Plant tulips in large groupings for the most visual impact.
image by Tudou Mao/sxc.hu
Tulips are spring bulbs, and they are planted in autumn. They require winter cold to go dormant and prepare for spring blooming. Available in many colors, including a black and bicolor varieties, tulips are one of the first flowers of spring. They carry the most visual punch when grouped in beds or in edgings and borders. Plant early bloomers and late bloomers together to extend blooming throughout spring.
Choose large bulbs for larger flowers. Check bulbs for any signs of rot or damage and purchase only those that appear firm and healthy.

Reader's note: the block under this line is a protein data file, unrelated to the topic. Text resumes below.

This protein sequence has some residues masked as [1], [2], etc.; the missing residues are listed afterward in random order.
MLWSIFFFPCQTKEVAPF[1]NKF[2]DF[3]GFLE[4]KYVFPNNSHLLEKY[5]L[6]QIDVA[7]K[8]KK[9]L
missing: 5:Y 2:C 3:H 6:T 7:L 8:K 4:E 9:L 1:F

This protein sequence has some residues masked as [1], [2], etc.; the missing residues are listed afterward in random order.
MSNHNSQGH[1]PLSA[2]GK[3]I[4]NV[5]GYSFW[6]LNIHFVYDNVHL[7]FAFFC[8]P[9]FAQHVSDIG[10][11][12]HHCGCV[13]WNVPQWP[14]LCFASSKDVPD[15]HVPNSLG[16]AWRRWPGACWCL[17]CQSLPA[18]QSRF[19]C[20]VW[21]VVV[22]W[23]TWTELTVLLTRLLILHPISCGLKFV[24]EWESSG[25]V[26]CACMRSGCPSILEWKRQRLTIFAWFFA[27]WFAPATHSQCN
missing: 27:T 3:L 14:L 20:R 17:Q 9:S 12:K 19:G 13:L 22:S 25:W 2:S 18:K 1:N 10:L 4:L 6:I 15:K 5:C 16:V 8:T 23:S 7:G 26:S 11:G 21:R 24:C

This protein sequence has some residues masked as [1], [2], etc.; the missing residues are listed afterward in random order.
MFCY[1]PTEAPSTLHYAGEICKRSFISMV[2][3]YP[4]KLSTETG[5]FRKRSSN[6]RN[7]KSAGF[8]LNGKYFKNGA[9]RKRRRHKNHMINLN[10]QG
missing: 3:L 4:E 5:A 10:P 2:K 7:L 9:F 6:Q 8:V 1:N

Plant bulbs when the ground temperature is 60F degrees or colder. This could be between September and early November, depending on your local climate.
Prepare your planting bed in a well-drained area with full sun. Improve drainage by working compost or peat moss into the soil to build up the bed area 3 inches.
Dig planting holes deep enough so the point of the tulip bulb (the top) is 4 to 6 inches below the soil surface. Space holes 6 to 8 inches apart.
Sprinkle bulb fertilizer into the bottom of the hole. Place the bulb in the hole with the pointed end up, and then refill the hole with soil.
Water the planting area. After the ground has begun freeze, add a 4-inch layer of straw mulch over the bed.
Fertilize a second time in spring, once the tulips begin blooming. Keep the soil moist but not soaking wet during blooming season, until the leaves die back naturally.